This summer, Ontario’s quirkiest roadside tourist attraction seems to prove it’s not a sinking ship

From the outside, at almost 90 meters long and eight meters wide, HMCS Ojibwa is huge. Inside, however, it becomes very clear that there is simply no social distancing on a submarine.

“The size of the compartments basically shut us down for most of COVID,” said Ian Raven, director of the Elgin Military Museum and HMCS Ojibwa.

“When we were open we were operating at 50% capacity, and even that was difficult with the size of the compartments inside the submarine.

“It was a quick walk through the boat and then a chat outside.”

The pandemic is just the latest in a series of misfortunes for the tourist attraction that has become a Cold War relic in Port Burwell, Ontario. The landlocked submarine was supposed to attract tens of thousands of visitors a year when it was moved in 2012 from Halifax to the tiny village of 600 people on the north shore of Lake Erie.

However, these visitors did not materialize in sufficient numbers for the Elgin Military Museum to pay the $6 million it cost to transport the ship nearly 2,000 kilometers. The museum defaulted on its debt and, several lawsuits later, the Municipality of Bayham was stuck with the bill.

Almost full towers last year

By 2025, the municipality will have repaid around a third of this, according to a March 2019 staff report. He also said “it is highly unlikely that the municipality of Bayham will ever be able to recover the monies owed to it” .

Ian Raven, director of the Elgin Military Museum and HMCS Ojibwa, stands between the ship’s two engines. Now that pandemic-related health restrictions have eased, he hopes business will pick up for a tourist attraction that boils down to tight quarters. (Colin Butler/CBC News)

Then the pandemic happened. Raven said the regular closures put the Elgin Military Museum further behind in its debt to the municipality.

Still, things are looking up for the museum. Raven won’t make any predictions for this summer. But if last summer (June to September) was any indication, there’s a lot of public interest in booking seats for a tour.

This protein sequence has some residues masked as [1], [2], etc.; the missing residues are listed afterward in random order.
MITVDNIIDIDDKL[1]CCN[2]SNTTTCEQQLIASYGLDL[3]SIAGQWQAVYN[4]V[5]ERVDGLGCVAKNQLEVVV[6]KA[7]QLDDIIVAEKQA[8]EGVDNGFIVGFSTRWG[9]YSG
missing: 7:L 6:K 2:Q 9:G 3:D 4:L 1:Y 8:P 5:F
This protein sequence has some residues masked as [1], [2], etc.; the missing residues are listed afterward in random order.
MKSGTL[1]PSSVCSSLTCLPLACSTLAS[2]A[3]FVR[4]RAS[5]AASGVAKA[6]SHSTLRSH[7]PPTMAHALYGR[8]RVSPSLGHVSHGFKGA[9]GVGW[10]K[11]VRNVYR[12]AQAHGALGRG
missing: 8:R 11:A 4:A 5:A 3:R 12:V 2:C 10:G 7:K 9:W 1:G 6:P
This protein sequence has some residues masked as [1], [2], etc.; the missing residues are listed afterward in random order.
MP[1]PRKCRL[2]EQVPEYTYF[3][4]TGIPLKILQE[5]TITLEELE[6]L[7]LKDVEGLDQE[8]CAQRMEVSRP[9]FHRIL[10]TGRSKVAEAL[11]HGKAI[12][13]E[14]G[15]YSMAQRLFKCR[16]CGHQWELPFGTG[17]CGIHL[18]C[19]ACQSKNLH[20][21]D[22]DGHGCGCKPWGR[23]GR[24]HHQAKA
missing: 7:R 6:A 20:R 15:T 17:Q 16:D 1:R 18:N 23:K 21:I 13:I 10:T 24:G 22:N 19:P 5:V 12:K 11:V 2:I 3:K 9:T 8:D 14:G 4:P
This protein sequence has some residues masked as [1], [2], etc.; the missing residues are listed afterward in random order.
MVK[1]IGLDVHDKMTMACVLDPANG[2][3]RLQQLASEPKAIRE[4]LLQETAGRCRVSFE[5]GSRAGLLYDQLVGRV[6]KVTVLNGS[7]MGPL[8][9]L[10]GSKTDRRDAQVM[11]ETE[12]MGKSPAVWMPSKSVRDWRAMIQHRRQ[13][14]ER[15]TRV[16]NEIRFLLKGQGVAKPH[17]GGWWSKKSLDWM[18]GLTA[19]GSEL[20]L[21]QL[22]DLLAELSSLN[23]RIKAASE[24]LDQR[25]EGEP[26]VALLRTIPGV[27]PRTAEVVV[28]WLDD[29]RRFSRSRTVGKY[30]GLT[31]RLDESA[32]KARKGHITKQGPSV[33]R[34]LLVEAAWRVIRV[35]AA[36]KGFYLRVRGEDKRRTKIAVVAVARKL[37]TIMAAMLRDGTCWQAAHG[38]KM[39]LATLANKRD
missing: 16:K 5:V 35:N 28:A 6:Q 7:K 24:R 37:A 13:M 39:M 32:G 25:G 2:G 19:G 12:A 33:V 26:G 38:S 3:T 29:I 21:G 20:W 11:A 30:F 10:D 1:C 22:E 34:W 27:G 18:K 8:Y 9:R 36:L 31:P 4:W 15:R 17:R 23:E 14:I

“We sold all but eight,” he said of the free places to tour the boat. “Most of them were single spots on different tours where they wanted to put two people in one place and we just couldn’t do it.

“We were turning people away every day last summer.”

Submarine powers local businesses

For tourism purposes, the boat can carry a half capacity of 2,200 people per season, and 2,192 seats were sold last year.

They hail from as far away as London, Windsor, Kitchener-Waterloo and the Greater Toronto Area, and before leaving they usually spend time and money in the shops and restaurants of Robinson Street, the main street of Port Burwell.

Izzy’s Schooners Patio and Lookout offers the best view in Port Burwell village to see the province’s only submarine-turned-history museum. (Colin Butler/CBC News)

“It draws people in. We get groups of 30 or 40 people who come just to go in the submarine,” said Isabelle Ingles, owner of Izzy’s Schooners Patio and Lookout, whose spacious back patio offers tourists the best view in town. Vessel 90 meters long.

“They sit here and they watch it, and they eat and then they leave. It brings me business, for sure.”

Like many restaurants, Ingles expanded its back patio during the height of the pandemic to maximize its outdoor space. Even though the ship behind his restaurant was closed, people were just coming to see from afar.

“The second I was opened, they came,” she said. “I’m the only one with such a view, so I’m lucky.”

Ingles said the sub’s popularity was growing, as were the number of businesses and customers on Robinson Street. In fact, she says, except for the pandemic years, she’s seen her business double every year since she bought her restaurant in 2016. That’s why she thinks the sub is worth the cost of $6 million.

“I think so. Where else can you get into a submarine? There’s a price attached to it, but everything has a price. People come from all over.”

Back at HMCS Ojibwa, Raven is still planning for the summer. As the ever-cautious COVID-19 could break out again, it is keeping capacity on board the sub at 50% of pre-pandemic levels and urging people to mask up.

“We still strongly recommend that people wear masks on board, we still firmly maintain the 50% capacity. We don’t want to run any risks that we can avoid.”